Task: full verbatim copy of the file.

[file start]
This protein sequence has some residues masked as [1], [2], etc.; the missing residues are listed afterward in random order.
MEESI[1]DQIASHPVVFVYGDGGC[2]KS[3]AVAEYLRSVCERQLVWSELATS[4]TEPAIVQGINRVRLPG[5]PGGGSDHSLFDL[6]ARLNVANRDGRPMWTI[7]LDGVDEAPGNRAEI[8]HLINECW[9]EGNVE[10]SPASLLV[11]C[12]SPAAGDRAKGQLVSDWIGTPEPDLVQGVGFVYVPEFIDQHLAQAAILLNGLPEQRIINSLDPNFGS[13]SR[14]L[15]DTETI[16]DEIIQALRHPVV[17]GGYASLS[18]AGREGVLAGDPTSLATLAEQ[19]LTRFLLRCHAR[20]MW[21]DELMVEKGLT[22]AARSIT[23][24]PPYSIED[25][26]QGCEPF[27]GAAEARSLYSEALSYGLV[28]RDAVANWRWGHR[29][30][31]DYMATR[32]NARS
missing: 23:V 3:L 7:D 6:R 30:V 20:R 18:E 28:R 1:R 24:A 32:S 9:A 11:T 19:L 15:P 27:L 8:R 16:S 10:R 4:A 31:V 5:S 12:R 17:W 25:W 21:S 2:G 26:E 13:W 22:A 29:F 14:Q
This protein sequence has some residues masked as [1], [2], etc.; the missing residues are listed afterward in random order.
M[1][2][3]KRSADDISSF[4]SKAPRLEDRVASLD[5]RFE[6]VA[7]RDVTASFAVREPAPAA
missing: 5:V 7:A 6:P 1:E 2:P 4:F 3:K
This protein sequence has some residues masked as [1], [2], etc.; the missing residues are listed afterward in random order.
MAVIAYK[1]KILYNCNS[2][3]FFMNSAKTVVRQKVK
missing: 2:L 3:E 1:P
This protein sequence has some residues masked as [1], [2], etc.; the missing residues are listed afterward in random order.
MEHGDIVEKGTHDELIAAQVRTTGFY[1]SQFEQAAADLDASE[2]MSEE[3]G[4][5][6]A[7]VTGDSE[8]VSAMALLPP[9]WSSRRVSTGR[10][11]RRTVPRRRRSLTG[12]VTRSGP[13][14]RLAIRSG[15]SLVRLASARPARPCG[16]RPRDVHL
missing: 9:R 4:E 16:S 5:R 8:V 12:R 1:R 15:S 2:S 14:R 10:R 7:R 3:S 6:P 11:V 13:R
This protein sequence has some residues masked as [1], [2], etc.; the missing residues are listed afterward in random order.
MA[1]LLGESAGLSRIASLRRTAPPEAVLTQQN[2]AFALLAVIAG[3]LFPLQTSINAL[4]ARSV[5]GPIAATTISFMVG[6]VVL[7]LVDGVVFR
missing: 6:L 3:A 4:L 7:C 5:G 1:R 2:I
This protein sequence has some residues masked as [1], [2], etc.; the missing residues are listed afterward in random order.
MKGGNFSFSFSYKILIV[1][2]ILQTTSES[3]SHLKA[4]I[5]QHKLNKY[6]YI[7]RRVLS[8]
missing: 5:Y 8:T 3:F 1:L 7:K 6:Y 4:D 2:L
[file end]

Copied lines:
This protein sequence has some residues masked as [1], [2], etc.; the missing residues are listed afterward in random order.
MEESI[1]DQIASHPVVFVYGDGGC[2]KS[3]AVAEYLRSVCERQLVWSELATS[4]TEPAIVQGINRVRLPG[5]PGGGSDHSLFDL[6]ARLNVANRDGRPMWTI[7]LDGVDEAPGNRAEI[8]HLINECW[9]EGNVE[10]SPASLLV[11]C[12]SPAAGDRAKGQLVSDWIGTPEPDLVQGVGFVYVPEFIDQHLAQAAILLNGLPEQRIINSLDPNFGS[13]SR[14]L[15]DTETI[16]DEIIQALRHPVV[17]GGYASLS[18]AGREGVLAGDPTSLATLAEQ[19]LTRFLLRCHAR[20]MW[21]DELMVEKGLT[22]AARSIT[23][24]PPYSIED[25][26]QGCEPF[27]GAAEARSLYSEALSYGLV[28]RDAVANWRWGHR[29][30][31]DYMATR[32]NARS
missing: 23:V 3:L 7:D 6:R 30:V 20:R 18:E 28:R 1:R 24:A 32:S 9:A 11:T 19:L 15:P 27:L 8:R 16:S 10:R 4:A 31:V 5:S 12:R 17:W 25:W 21:S 2:G 26:E 13:W 22:A 29:F 14:Q
This protein sequence has some residues masked as [1], [2], etc.; the missing residues are listed afterward in random order.
M[1][2][3]KRSADDISSF[4]SKAPRLEDRVASLD[5]RFE[6]VA[7]RDVTASFAVREPAPAA
missing: 5:V 7:A 6:P 1:E 2:P 4:F 3:K
This protein sequence has some residues masked as [1], [2], etc.; the missing residues are listed afterward in random order.
MAVIAYK[1]KILYNCNS[2][3]FFMNSAKTVVRQKVK
missing: 2:L 3:E 1:P
This protein sequence has some residues masked as [1], [2], etc.; the missing residues are listed afterward in random order.
MEHGDIVEKGTHDELIAAQVRTTGFY[1]SQFEQAAADLDASE[2]MSEE[3]G[4][5][6]A[7]VTGDSE[8]VSAMALLPP[9]WSSRRVSTGR[10][11]RRTVPRRRRSLTG[12]VTRSGP[13][14]RLAIRSG[15]SLVRLASARPARPCG[16]RPRDVHL
missing: 9:R 4:E 16:S 5:R 8:V 12:R 1:R 15:S 2:S 14:R 10:R 7:R 3:S 6:P 11:V 13:R
This protein sequence has some residues masked as [1], [2], etc.; the missing residues are listed afterward in random order.
MA[1]LLGESAGLSRIASLRRTAPPEAVLTQQN[2]AFALLAVIAG[3]LFPLQTSINAL[4]ARSV[5]GPIAATTISFMVG[6]VVL[7]LVDGVVFR
missing: 6:L 3:A 4:L 7:C 5:G 1:R 2:I
This protein sequence has some residues masked as [1], [2], etc.; the missing residues are listed afterward in random order.
MKGGNFSFSFSYKILIV[1][2]ILQTTSES[3]SHLKA[4]I[5]QHKLNKY[6]YI[7]RRVLS[8]
missing: 5:Y 8:T 3:F 1:L 7:K 6:Y 4:D 2:L